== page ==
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Notes and Editorial Reviews
Mady Mesplé floats her high notes with great purity and impeccable intonation, her coloratura in the Bell Song is wonderfully true, and she invests her role with an innocent pathos and tenderness.
The present performance also stands up quite well against the famous Sutherland/Bonynge Decca LP recording made only a year previously: the conductor has the right feeling for the work, the orchestral playing is committed, and the cast—save perhaps for a mezzo in the ungrateful small part of a caricatured English governess—is a good one. Mady Mesplé's fast vibrato is not to everyone's taste, but every word of hers is crystal clear (compare Sutherland's!) and meaningful (compare her "Va-t-en!" with Mado
Robin's), her light, very French quality suggests Lakmé's youth and "candeur d'enfant", she floats her high notes with great purity and impeccable intonation, her coloratura in the Bell Song is wonderfully true, and she invests "Pourquoi dans les grands bois" with an innocent pathos and "C'est le Dieu de la jeunesse" with tender reminiscence: the Flower duet with Danielle Millet is charming. Outstanding among the other characters is Roger Soyer as her father, the vengeful Brahmin: a fine and noble basse chantant. Charles Burles as the English officer so infatuated with Lakmé's exotic beauty that he abandons his soldierly responsibilities sings appealingly and with feeling, though his voice tends to lose quality under pressure: in this role Alain Vanzo (in the Decca set) was in a class by himself.
-- Gramophone [7/1988]
Mady Mesplé is not a soprano in the Sutherland class; her voice is shallow and tremulous. However, she may be deemed more in the right tradition for the role, her easy, well-floated tone suited to the fey charm of Bell Song, duets and Berceuse, and she has a reputable Gerald in Charles Burles, who finds the airy charm for his two solos, though one might judge his timbre a little white and edgy when pressed upon. In that respect he is no match for Decca's Vanzo, caught at the height of his considerable career. In the now-famous Flower Duet, Danielle Millet is an apt partner for Mesplé. Nilakantha's solo receives perhaps the most distinguished singing on the record—from Roger Soyer, whose career was all too short.
-- Gramophone [8/1984]
Works on This Recording
Lakmé by Léo Delibes
Charles Burles (Tenor),
Mady Mesplé (Soprano),
Jean-Christophe Benoit (Baritone),
Roger Soyer (Bass),
Danielle Millet (Mezzo Soprano),
Bernadette Antoine (Soprano),
Monique Linval (Soprano),
Agnes Disney (Mezzo Soprano),
Joseph Peyron (Tenor)
Paris Opéra Comique Orchestra,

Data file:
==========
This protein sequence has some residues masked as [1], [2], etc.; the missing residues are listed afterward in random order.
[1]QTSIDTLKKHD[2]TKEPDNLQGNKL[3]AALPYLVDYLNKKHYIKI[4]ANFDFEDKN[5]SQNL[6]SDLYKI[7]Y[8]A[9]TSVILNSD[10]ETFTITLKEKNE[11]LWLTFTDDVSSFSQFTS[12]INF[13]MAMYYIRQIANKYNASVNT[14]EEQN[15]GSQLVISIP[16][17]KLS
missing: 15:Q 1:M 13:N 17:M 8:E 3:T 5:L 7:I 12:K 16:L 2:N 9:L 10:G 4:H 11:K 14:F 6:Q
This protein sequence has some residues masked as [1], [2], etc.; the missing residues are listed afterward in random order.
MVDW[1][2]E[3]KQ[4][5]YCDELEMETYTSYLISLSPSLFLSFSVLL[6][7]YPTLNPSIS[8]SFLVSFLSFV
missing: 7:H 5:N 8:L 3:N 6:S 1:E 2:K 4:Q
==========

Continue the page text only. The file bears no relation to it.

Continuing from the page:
Paris Opéra Comique Chorus
Written: 1883; France
Date of Recording: 1970
Venue: Salle Wagram, Paris
Length: 149 Minutes 9 Secs.
Average Customer Review: ( 4 Customer Reviews )
Wonderful music March 25, 2014
By robert blair (Centennial, CO) See All My Reviews
"From the signature Flower Duet that everyone knows and loves,to the rest of the music there is not an unlovely melody in this opera. It does not get the exposure that the music deserves , no doubt due to what seems to us an archaic setting/story. Delibe makes significant demands on Lakme's register but for the right voice this must be an engaging role to sing. All in all a gem that probably gets very little exposure to most opera lovers."
Five stars for the music, ONLY. February 2, 2014
By Howard G Morgan (Palm Harbor, FL) See All My Reviews
"ALL the artists involved for both recordings purchased were outstanding, from the recording engineers to the composers. But there's more involved to that purchase. Both plastic housings were badly damaged. One, the Lakme, was obviously damaged, then re-packaged. I am at 727-744-2821, 24/7, if you wish to discuss this further. Howard G Morgan"
Charmingly French September 13, 2013
By R. Walters (Sherman Oaks , CA) See All My Reviews
"In her career, Mady Mesple made rather a signature role of Lakme and to very good effect. She has what is now known as the "french" type of soprano, high, light and precise. In this recording she uses all of them to good effect. Never will you hear a better version of the "Bell Song" or a more delightful rendering of the Flower Duet (with Danielle Millet). Charles Burles creates a great Frederic, and the remainder of the cast is both musical and characterful. Lombard conducts with panache and the Orchestra of the Opera Comique plays well. Lakme is one of my 10 desert island operas, and anyone interested will find this a treasureable recording."